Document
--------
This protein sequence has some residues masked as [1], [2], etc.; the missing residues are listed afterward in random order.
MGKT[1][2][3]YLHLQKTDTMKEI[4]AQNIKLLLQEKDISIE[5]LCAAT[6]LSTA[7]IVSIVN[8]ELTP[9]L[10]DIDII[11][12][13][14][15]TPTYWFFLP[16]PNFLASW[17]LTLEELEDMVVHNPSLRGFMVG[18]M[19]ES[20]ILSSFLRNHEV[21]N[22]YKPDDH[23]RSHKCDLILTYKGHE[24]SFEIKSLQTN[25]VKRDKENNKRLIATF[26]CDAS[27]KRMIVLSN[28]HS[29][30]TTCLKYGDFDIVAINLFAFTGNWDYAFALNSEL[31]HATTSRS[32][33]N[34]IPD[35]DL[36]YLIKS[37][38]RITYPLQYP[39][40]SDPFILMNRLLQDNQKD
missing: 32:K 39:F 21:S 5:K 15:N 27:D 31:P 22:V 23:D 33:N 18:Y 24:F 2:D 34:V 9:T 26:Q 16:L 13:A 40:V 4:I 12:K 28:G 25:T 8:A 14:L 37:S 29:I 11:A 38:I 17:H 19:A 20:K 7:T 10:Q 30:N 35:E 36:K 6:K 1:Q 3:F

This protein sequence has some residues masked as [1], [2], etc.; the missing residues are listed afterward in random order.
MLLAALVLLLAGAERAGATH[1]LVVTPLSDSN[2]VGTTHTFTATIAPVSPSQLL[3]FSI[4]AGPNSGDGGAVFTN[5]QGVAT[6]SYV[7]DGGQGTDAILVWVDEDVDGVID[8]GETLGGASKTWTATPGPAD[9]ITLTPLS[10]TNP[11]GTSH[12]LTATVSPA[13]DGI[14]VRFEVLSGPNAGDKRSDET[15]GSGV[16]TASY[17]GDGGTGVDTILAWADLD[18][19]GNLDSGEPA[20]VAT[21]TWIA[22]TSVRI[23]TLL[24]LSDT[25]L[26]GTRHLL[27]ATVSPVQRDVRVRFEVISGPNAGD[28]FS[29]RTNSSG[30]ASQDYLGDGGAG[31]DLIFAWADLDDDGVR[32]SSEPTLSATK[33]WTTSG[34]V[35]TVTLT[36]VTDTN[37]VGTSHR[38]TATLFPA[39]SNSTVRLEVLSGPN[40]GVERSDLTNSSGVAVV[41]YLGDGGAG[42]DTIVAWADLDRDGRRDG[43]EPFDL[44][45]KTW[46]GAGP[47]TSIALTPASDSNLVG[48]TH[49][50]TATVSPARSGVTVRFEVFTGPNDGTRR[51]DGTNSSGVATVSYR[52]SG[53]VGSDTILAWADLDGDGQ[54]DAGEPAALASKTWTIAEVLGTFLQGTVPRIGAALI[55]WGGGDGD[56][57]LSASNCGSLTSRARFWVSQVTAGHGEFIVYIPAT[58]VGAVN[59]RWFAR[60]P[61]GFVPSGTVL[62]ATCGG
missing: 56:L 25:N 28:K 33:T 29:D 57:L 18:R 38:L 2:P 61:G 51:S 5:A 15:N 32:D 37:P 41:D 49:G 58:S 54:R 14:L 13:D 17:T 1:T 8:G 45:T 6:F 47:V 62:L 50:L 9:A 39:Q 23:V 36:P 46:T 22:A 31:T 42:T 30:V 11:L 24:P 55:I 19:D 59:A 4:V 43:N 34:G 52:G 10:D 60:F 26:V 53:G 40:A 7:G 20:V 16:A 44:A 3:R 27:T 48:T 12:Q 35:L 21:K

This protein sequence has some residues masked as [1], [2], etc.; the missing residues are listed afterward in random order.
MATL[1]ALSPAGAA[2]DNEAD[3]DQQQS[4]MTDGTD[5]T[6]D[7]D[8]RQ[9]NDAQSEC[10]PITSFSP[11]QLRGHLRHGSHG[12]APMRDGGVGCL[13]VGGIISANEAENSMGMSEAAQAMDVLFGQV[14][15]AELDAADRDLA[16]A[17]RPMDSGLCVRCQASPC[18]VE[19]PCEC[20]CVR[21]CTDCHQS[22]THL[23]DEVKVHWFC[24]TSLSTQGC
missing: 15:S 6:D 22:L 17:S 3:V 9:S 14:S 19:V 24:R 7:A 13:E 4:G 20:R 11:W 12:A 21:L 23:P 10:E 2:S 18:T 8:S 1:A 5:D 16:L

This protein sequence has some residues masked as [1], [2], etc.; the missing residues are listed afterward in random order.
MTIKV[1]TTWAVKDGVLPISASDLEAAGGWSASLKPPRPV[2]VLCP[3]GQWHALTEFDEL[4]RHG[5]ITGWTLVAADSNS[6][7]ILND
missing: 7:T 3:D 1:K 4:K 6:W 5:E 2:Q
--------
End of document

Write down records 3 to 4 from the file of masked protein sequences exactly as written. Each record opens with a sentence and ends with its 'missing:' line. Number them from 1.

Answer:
This protein sequence has some residues masked as [1], [2], etc.; the missing residues are listed afterward in random order.
MATL[1]ALSPAGAA[2]DNEAD[3]DQQQS[4]MTDGTD[5]T[6]D[7]D[8]RQ[9]NDAQSEC[10]PITSFSP[11]QLRGHLRHGSHG[12]APMRDGGVGCL[13]VGGIISANEAENSMGMSEAAQAMDVLFGQV[14][15]AELDAADRDLA[16]A[17]RPMDSGLCVRCQASPC[18]VE[19]PCEC[20]CVR[21]CTDCHQS[22]THL[23]DEVKVHWFC[24]TSLSTQGC
missing: 15:S 6:D 22:L 17:S 3:V 9:S 14:S 19:V 24:R 7:A 13:E 4:G 20:R 11:W 12:A 21:L 23:P 10:E 2:S 18:T 8:S 1:A 5:D 16:L

This protein sequence has some residues masked as [1], [2], etc.; the missing residues are listed afterward in random order.
MTIKV[1]TTWAVKDGVLPISASDLEAAGGWSASLKPPRPV[2]VLCP[3]GQWHALTEFDEL[4]RHG[5]ITGWTLVAADSNS[6][7]ILND
missing: 7:T 3:D 1:K 4:K 6:W 5:E 2:Q